I love this latchkey kid from the not-so-great side of town. I admire her resourcefulness, her survival instinct, her courage and grit. I respect the young woman she became who tried so hard to do things right and then was used and abused for her innocence. I respect my absent alcoholic birthmother whose life fell apart while the trap of alcohol made everything worse. The truth is, millions of good people have made the same mistakes. I know, as you know, that even now these things still happen to many of us, and we hide it in some sort of undeserved shame.

When you write your truth, no matter what it is, you’re going to find that some of your friends or family will not be able to embrace it, or even accept it. This is not your fault, or theirs. And this is not a reflection of your writing’s value and worth to the waiting world. To write from Life is a calling, not a job, not a beauty contest. Write anyway. Tell your truth anyway. You know you must. And share it whenever and wherever you can.

Nonfiction narrative and memoir writers out there in the world: Take courage, take faith, and take honest pride in your gift. Not everyone will want it. You aren’t here to do it for them, but for your own spirit’s calling. Write for the many more who do need it, who have made mistakes while honestly seeking life, just like you.


Victory Is My Name, Book One: The Burning Barrel
Paperback 288 pgs   ISBN#  978-0-9841730-9-9
E-book   ISBN#   978-0-9841730-4-4
Read a sampler:

43. Writing As A Present


I ease into the morning with coffee and some quiet time to meditate, read, or think. Today I picked up again one of my favorite sources of inspiration even after all these years. It was the first book of hers I ever read, Anne Lamott’s Bird By Bird – Some Instructions About Writing and Life. It fell open to page 173, the start of a chapter titled: Writing As A Present, and in it she talks about what I still think is the best possible reason to write. So I’ll send this out to you, all the writers I love who are not famous, not the most gifted or the most successful, whatever that means to you. You are gifted, with a truth that is your own, worth sharing.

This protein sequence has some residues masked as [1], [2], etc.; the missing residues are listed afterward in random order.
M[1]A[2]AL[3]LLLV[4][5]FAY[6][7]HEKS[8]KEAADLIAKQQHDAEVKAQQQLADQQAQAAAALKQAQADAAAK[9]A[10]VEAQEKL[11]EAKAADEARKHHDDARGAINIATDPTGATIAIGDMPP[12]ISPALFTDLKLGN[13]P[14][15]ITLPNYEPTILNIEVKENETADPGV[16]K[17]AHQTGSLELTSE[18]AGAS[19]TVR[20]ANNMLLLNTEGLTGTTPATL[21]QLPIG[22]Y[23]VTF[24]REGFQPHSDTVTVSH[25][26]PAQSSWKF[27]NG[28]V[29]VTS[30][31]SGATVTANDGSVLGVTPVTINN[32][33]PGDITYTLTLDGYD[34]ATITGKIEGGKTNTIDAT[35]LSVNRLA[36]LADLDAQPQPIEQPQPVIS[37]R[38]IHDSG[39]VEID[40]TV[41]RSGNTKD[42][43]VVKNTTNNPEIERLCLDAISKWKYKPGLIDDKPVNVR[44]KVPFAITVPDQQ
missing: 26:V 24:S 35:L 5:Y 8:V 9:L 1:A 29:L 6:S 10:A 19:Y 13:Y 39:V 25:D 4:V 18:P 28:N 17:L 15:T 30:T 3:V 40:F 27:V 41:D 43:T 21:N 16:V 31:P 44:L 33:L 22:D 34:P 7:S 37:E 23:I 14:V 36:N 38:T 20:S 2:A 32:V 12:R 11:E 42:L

In “Writing As A Present” Anne Lamott says: “Publication is not going to change your life or solve your problems… will not make you more confident or more beautiful, and will probably not make you any richer…” and she provides some other reasons, such as, “the potential for rich reward where your sense of self and abundance really can be changed.” And then, “Twice now I have written books that began as presents for people I loved who were going to die.”

As I’m gathering notes for a course I’m building about “Writing As a Spiritual Practice: Journaling, Memoir, and Legacy” I’m discovering more good reasons to write, whether you want to get published or not. My own mother began and didn’t have time to finish a legacy, writing about our family. It would never have made the bestseller list, but we who loved her all treasure it. She told us things she’d never told us before when we were too young or too busy to understand. Now as I write my memoir, I’m seeing all of our lives in stunning ways I never saw back then at the time I was experiencing those events. I was too young to know. Age, or something, has given me greater insight now, and greater compassion.